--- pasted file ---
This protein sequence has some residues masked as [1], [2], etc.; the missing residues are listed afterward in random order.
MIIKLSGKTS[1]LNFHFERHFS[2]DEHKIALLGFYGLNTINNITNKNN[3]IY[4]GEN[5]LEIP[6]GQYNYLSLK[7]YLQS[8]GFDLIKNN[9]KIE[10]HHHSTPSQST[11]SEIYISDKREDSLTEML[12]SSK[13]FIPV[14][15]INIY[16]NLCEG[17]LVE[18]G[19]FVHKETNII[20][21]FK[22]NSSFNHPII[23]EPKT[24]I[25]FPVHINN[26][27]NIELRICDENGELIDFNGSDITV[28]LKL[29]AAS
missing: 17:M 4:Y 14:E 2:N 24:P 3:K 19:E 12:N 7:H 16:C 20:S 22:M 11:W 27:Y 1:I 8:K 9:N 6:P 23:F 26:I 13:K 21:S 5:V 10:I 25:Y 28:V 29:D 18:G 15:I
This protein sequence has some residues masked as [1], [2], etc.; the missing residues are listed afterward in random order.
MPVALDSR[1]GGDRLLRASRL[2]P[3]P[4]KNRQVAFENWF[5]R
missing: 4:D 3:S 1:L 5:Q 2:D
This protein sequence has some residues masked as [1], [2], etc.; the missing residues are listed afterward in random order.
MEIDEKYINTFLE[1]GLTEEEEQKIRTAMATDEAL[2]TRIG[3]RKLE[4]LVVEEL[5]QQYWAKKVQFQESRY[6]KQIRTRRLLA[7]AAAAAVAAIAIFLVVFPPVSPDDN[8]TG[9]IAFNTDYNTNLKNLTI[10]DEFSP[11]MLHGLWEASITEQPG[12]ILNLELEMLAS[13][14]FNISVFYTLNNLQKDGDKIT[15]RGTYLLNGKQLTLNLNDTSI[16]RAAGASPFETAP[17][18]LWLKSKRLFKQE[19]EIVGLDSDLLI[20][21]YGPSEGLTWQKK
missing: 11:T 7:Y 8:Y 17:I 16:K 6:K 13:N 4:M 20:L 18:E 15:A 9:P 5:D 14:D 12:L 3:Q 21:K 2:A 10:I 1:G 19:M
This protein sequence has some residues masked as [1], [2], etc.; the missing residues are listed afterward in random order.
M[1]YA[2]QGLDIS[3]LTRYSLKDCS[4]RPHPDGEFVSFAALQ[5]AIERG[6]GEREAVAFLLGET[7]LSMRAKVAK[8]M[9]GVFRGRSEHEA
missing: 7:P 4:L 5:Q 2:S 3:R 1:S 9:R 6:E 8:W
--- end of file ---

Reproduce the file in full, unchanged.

This protein sequence has some residues masked as [1], [2], etc.; the missing residues are listed afterward in random order.
MIIKLSGKTS[1]LNFHFERHFS[2]DEHKIALLGFYGLNTINNITNKNN[3]IY[4]GEN[5]LEIP[6]GQYNYLSLK[7]YLQS[8]GFDLIKNN[9]KIE[10]HHHSTPSQST[11]SEIYISDKREDSLTEML[12]SSK[13]FIPV[14][15]INIY[16]NLCEG[17]LVE[18]G[19]FVHKETNII[20][21]FK[22]NSSFNHPII[23]EPKT[24]I[25]FPVHINN[26][27]NIELRICDENGELIDFNGSDITV[28]LKL[29]AAS
missing: 17:M 4:Y 14:E 2:N 24:P 3:K 19:E 12:N 7:H 16:C 20:S 22:M 11:W 27:Y 1:I 8:K 9:N 6:P 23:F 26:I 13:K 21:S 5:V 10:I 25:Y 28:V 29:D 18:G 15:I
This protein sequence has some residues masked as [1], [2], etc.; the missing residues are listed afterward in random order.
MPVALDSR[1]GGDRLLRASRL[2]P[3]P[4]KNRQVAFENWF[5]R
missing: 4:D 3:S 1:L 5:Q 2:D
This protein sequence has some residues masked as [1], [2], etc.; the missing residues are listed afterward in random order.
MEIDEKYINTFLE[1]GLTEEEEQKIRTAMATDEAL[2]TRIG[3]RKLE[4]LVVEEL[5]QQYWAKKVQFQESRY[6]KQIRTRRLLA[7]AAAAAVAAIAIFLVVFPPVSPDDN[8]TG[9]IAFNTDYNTNLKNLTI[10]DEFSP[11]MLHGLWEASITEQPG[12]ILNLELEMLAS[13][14]FNISVFYTLNNLQKDGDKIT[15]RGTYLLNGKQLTLNLNDTSI[16]RAAGASPFETAP[17][18]LWLKSKRLFKQE[19]EIVGLDSDLLI[20][21]YGPSEGLTWQKK
missing: 11:T 7:Y 8:Y 17:I 16:K 6:K 13:N 4:M 20:L 18:E 15:A 9:P 5:D 14:D 12:L 3:Q 21:K 2:A 10:I 1:G 19:M
This protein sequence has some residues masked as [1], [2], etc.; the missing residues are listed afterward in random order.
M[1]YA[2]QGLDIS[3]LTRYSLKDCS[4]RPHPDGEFVSFAALQ[5]AIERG[6]GEREAVAFLLGET[7]LSMRAKVAK[8]M[9]GVFRGRSEHEA
missing: 7:P 4:L 5:Q 2:S 3:R 1:S 9:R 6:E 8:W